Rescued wild animals from Ukraine taken in by AAP

Last night, four young lions and an African wild dog arrived at the Spanish rescue center of AAP. The animals were evacuated last week on a perilous journey from Ukraine to Poznań Zoo in Poland, where AAP collected them. We had already promised to take over the animals from the rescue center near Kiev before the war, but the operation has now been carried out urgently due to the acute danger to humans and animals.

On Tuesday 1 March,  volunteers from the Ukrainian Wild Animal Rescue foundation made an ultimate attempt to bring as many vulnerable animals as possible to safety. In a truck they managed to accommodate six young lions, several tigers, two caracals and an African wild dog. A blockade by Russian tanks forced the transport to turn around, but even when the drivers were held at gunpoint, they refused to give up their animals. After two days they finally reached the Polish border, where they were allowed to pass on Thursday morning.

One of the lions before departure to Poznan Zoo


Poznań Zoo, a partner from AAP who previously worked with us rescuing nine tigers surviving a horror transport to Russia in 2019, was ready to help again. The lions and the wild dog were able to relax in Poznan after the exhausting and stressful journey. They have been medically examined for border control and although the blood values of most of the animals are alarming, their condition was good enough to travel. On Wednesday evening, the transport arrived in Villena, where the Spanish rescue center of AAP is located.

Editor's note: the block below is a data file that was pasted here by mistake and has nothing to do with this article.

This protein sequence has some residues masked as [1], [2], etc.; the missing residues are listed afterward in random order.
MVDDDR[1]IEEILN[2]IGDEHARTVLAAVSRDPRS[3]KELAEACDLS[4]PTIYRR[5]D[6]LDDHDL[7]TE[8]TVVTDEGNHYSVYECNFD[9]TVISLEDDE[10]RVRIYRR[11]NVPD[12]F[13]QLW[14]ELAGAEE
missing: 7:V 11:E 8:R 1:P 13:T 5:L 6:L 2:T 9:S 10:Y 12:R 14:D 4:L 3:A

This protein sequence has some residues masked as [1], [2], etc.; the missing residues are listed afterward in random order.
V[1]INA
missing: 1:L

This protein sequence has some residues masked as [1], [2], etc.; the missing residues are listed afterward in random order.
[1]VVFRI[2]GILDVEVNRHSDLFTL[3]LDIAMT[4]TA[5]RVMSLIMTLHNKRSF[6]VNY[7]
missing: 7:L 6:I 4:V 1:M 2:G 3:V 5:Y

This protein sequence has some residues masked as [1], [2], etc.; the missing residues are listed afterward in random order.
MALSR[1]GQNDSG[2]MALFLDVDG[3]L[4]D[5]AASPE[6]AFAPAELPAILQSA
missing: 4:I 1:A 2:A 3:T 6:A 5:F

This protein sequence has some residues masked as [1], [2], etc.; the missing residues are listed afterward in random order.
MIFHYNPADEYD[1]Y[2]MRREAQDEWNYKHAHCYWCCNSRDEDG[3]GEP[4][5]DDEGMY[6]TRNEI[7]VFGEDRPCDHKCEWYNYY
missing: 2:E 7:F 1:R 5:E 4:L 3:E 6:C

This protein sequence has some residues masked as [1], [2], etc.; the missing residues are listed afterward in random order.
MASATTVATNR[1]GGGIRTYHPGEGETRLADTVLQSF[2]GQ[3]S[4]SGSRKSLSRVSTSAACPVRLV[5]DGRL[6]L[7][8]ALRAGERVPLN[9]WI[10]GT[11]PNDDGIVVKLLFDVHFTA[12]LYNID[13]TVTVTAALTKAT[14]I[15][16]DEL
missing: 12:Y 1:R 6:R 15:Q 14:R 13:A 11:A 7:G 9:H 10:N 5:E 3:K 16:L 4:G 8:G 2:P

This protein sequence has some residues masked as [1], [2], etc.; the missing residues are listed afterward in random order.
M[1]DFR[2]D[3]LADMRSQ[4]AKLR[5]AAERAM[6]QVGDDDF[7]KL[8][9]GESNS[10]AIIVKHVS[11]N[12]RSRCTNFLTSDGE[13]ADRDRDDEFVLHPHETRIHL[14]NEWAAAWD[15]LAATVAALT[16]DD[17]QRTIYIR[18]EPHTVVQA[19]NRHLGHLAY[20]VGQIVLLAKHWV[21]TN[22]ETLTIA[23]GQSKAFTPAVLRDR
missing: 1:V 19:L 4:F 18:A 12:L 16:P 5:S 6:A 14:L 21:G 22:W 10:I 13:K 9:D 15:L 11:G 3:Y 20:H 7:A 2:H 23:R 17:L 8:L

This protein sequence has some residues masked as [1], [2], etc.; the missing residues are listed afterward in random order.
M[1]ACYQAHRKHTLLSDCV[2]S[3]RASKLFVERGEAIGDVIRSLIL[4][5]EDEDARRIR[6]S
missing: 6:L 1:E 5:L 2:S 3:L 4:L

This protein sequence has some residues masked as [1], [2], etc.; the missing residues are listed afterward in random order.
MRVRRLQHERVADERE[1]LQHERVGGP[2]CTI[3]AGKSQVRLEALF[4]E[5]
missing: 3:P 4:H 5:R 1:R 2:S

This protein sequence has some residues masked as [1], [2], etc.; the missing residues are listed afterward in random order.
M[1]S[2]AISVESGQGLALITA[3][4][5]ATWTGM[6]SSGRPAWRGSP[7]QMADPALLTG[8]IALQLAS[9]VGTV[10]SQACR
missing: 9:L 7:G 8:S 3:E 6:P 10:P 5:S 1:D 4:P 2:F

AAP director David van Gennep assists with the arrival in Spain

Bad bones

The young lions – Gyz, Kiara, Flori and Nila – had been staying in the rescue center near Kiev for a few months. They all have had a terrible start in life. Gyz was rescued from a small cage in a shopping center and fed expired meats. Kiara was traded from an animal park to a petting zoo at a very young age, where she was exploited for cuddles with customers. She was fed expired meats and suffered severely from weak and broken bones until her rescue. Flori was kept as a pet in a small apartment and is much too small for her age due to a cat food diet. Her bones are very poorly developed because of this. Nila was used as an attraction in a nightclub until an animal welfare activist took over the animal. All we know about the African wild dog Zair is that he can hardly see because of juvenile cataracts and needs eye surgery.

African wild dog Zair

Endangered species

For the success of this operation, we are grateful to the Spanish Ministry of Ecological Transition, acting as CITES management authority in this case because lions are protected as an endangered species by CITES. Also the willingness of the Ministry of Agriculture, Fisheries and Food to speed up the procedures to get the animals to safety without delay is highly appreciated. We could not do this work without the support of authorities.

New chance

AAP is determined to offer the animals a new chance at an animal-worthy life. The young lions now know each other and will hopefully form one or more groups for life after their quarantine at AAP. It is now a matter of improving their frail and fragile health step by step through proper nutrition, exercise and rest. AAP’s specialized animal caretakers will do everything in their power to help these animals as well.

Want to help too? Donate for the lions.

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